In the spirit of Veterans Day, this felt like a good time to have a legitimate and respectful discussion on the subject of Libertarian Veterans, from a Libertarian Veteran. I have attempted to do this previously many times through direct replies to your many Facebook posts calling soldiers and veterans “thieves” and “murderers”. However, as your responses seem strictly reserved for either those who agree with you or those who disagree entirely with the libertarian positions on foreign policy, I will just have to hope that you happen to see this somehow. Obviously, I cannot speak for everyone who has served, but it’s my hope that maybe sharing my own journey through military service en route to libertarianism will help educate you on a topic you obviously know nothing about.
Being a little more “anti-authority” than even the most rebellious teenager growing up, I never considered the military as an option for me after high school. It literally ran against everything I personally stood for, as being told “what to do” and “when to do it” was pretty much a non-starter for me. However, being lower-middle-class Midwesterners, mommy and daddy weren’t going to be paying for my college, and I had neither the grades to obtain a scholarship nor the skills to find employment at any higher than minimum wage. Knowing that, if nothing else, I could at least acquire useful skills and wrangle a little money to further my education when I got out, I took the plunge and enlisted the day after I graduated high school.
While the popular view in certain circles of the Libertarian Party is to picture a bunch of mindless automatons blindly following orders to enslave the world, the reality of what I discovered was an ethnically and religiously diverse group of men and women who weren’t too different than me. Most came from the lower rungs on the economic ladder and were looking for an opportunity to better their lives. No one I met was there with the express purpose of killing anyone, and while most people believed in the “mission” (I enlisted around the time of the first Gulf War), none believed anyone anywhere in the world was less entitled to liberty and freedom than we were as Americans. Of course, there were the exceptions, but no more or less than you’d likely find in any other walk of life.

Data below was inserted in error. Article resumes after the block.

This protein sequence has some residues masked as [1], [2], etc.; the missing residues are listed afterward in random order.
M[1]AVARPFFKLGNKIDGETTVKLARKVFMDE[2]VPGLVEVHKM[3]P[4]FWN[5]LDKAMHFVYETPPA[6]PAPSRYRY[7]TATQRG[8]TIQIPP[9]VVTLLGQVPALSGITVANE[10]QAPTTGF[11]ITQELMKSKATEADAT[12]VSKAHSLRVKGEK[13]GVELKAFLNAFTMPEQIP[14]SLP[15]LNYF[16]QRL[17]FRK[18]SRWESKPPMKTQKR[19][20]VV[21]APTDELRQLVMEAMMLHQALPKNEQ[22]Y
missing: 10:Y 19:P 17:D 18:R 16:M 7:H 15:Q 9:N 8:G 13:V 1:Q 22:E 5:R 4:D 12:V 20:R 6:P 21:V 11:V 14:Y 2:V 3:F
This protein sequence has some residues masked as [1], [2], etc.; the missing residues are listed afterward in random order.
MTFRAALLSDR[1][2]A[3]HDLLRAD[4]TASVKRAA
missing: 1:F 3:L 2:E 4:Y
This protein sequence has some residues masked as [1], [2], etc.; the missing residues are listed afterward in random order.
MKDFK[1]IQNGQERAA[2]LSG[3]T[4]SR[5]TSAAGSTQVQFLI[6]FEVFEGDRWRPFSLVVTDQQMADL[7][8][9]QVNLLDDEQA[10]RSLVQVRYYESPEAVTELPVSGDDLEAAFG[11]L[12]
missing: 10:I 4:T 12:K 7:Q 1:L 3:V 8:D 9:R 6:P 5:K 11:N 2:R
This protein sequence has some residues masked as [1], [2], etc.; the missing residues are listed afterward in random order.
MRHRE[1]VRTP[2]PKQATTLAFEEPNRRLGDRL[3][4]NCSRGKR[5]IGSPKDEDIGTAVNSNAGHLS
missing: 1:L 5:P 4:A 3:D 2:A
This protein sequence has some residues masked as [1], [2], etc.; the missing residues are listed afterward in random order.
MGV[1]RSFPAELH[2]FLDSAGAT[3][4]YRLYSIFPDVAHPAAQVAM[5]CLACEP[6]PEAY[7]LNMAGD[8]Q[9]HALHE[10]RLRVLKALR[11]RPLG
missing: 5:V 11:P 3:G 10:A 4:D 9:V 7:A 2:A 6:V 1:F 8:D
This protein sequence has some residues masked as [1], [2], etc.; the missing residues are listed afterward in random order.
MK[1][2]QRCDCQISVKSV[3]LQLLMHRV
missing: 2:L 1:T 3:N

I’ve often told people that the time I spent in the military was the most educational period of my life. Not only did I obtain skills I wouldn’t have had the opportunity to acquire elsewhere, I learned a lot about the world itself that I couldn’t have got in a classroom. Being stationed in Europe taught me that the rest of the world didn’t necessarily view my country the way I’d been taught it did growing up, and over time I was able to learn and understand why that was. In addition to learning about the true cost of American foreign policy, the tremendous amount of waste I witnessed on a nearly daily basis helped plant me firmly on the path towards libertarianism.